For years, those who moved to the Hudson Heights section of Washington Heights savored the fact that apartments could be bought at discounts as steep as the neighborhood’s hills, compared with much of the rest of Manhattan. And to find that affordable home, one didn’t have to give up good subway service — or, some joked, a 212 area code — in the process.
Harder to swallow for some, though, was that the neighborhood lacked amenities so many other parts of the borough took for granted: good restaurants, well-stocked groceries and even a place for a latte.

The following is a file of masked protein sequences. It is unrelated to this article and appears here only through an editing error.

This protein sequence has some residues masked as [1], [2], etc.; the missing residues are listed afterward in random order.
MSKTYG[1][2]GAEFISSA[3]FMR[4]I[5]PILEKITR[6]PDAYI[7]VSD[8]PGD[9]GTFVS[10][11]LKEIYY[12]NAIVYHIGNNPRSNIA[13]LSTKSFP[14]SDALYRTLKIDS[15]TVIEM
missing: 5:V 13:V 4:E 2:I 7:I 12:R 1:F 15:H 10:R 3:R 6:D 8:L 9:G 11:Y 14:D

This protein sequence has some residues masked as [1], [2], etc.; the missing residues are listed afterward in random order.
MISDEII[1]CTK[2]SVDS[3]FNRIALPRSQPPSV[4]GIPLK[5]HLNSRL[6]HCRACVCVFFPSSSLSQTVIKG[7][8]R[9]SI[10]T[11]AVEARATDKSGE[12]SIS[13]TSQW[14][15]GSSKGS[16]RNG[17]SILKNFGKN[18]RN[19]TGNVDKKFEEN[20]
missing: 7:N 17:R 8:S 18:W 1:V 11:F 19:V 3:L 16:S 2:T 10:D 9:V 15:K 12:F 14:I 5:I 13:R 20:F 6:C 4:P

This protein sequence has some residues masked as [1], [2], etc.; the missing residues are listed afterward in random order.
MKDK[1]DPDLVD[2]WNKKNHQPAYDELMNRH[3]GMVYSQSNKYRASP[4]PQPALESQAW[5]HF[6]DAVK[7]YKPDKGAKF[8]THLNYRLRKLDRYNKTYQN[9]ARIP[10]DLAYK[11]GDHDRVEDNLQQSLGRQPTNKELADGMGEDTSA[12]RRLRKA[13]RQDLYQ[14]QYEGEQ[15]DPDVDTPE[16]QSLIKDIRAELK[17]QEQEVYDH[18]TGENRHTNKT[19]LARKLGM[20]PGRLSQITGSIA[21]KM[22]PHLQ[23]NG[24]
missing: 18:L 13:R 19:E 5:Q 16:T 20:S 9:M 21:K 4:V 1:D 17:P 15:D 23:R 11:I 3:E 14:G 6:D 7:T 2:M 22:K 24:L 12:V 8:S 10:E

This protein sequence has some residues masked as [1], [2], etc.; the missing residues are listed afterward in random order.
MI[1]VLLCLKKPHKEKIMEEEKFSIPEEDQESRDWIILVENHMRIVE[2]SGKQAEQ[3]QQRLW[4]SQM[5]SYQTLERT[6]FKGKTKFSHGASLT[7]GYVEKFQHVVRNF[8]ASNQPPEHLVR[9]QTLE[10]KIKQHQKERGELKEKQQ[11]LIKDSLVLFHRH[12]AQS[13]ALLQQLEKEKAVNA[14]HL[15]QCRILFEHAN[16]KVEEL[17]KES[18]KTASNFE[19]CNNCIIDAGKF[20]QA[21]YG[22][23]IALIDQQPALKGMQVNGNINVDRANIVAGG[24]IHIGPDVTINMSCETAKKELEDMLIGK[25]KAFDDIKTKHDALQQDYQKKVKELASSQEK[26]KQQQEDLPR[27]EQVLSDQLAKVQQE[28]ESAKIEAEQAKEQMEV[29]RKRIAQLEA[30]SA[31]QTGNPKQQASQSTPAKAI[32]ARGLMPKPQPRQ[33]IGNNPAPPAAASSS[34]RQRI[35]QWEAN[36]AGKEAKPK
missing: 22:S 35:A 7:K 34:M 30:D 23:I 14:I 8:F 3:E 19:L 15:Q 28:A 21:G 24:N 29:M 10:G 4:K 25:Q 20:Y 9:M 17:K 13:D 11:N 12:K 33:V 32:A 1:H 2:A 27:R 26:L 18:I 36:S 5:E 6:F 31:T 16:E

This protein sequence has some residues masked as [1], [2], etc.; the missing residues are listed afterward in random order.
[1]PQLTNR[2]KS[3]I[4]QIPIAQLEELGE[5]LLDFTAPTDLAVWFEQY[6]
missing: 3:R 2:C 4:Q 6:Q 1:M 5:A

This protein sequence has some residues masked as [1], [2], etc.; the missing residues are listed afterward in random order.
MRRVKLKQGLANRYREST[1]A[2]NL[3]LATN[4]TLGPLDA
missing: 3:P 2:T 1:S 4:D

“Nothing was here,” said Mary Alice O’Connor, a 34-year resident transplanted from SoHo, referring to West 181st Street, a main commercial strip. “There was one old bar, and one old florist, and the rest was bodegas or closed.”
Ms. O’Connor, who teaches English and job skills to immigrants and paid $70,000 for a two-bedroom with a formal dining room, often had to stock up by driving to a Fairway Market in Harlem.